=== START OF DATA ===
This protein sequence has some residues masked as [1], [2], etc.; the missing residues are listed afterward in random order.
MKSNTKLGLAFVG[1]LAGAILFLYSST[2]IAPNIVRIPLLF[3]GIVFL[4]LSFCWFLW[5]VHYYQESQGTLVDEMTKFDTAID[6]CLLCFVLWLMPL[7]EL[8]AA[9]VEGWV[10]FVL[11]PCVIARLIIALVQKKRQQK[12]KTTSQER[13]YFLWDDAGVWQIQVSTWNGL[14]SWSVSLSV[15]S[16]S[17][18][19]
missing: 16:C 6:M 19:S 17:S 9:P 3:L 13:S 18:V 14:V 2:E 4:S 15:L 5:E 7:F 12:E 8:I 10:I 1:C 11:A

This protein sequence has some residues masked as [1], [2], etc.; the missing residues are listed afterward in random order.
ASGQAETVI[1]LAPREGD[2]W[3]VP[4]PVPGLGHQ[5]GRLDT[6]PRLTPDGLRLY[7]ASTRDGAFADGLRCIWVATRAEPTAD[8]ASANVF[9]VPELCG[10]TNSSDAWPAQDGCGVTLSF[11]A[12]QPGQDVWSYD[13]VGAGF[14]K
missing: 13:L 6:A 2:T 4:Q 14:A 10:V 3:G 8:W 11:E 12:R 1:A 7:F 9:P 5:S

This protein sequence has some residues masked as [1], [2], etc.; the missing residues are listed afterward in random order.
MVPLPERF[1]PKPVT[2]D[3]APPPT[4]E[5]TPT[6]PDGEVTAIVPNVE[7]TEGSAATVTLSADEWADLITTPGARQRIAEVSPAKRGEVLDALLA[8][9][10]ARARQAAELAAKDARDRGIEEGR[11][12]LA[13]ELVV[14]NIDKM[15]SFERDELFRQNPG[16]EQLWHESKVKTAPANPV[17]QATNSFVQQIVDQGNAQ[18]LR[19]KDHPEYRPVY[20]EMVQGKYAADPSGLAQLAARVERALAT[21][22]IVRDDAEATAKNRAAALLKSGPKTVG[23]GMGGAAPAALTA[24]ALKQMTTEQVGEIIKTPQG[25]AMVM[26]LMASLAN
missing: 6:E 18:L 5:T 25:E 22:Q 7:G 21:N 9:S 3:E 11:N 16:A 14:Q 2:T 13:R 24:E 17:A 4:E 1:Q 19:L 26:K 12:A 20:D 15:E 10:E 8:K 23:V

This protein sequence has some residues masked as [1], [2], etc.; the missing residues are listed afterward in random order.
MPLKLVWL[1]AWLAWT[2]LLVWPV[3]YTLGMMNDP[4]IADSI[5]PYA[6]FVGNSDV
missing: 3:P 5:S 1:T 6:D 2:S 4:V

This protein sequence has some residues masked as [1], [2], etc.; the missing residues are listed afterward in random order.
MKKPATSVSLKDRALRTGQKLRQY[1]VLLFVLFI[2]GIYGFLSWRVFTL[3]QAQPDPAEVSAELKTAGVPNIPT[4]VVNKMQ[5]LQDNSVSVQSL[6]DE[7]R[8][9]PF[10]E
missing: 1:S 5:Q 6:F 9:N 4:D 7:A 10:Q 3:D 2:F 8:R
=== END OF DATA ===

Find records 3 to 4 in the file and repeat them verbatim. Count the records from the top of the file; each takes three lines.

This protein sequence has some residues masked as [1], [2], etc.; the missing residues are listed afterward in random order.
MVPLPERF[1]PKPVT[2]D[3]APPPT[4]E[5]TPT[6]PDGEVTAIVPNVE[7]TEGSAATVTLSADEWADLITTPGARQRIAEVSPAKRGEVLDALLA[8][9][10]ARARQAAELAAKDARDRGIEEGR[11][12]LA[13]ELVV[14]NIDKM[15]SFERDELFRQNPG[16]EQLWHESKVKTAPANPV[17]QATNSFVQQIVDQGNAQ[18]LR[19]KDHPEYRPVY[20]EMVQGKYAADPSGLAQLAARVERALAT[21][22]IVRDDAEATAKNRAAALLKSGPKTVG[23]GMGGAAPAALTA[24]ALKQMTTEQVGEIIKTPQG[25]AMVM[26]LMASLAN
missing: 6:E 18:L 5:T 25:E 22:Q 7:G 21:N 9:S 3:E 11:N 16:A 14:Q 2:T 13:R 24:E 17:A 4:E 1:Q 19:L 26:K 12:A 20:D 15:E 10:E 8:K 23:V

This protein sequence has some residues masked as [1], [2], etc.; the missing residues are listed afterward in random order.
MPLKLVWL[1]AWLAWT[2]LLVWPV[3]YTLGMMNDP[4]IADSI[5]PYA[6]FVGNSDV
missing: 3:P 5:S 1:T 6:D 2:S 4:V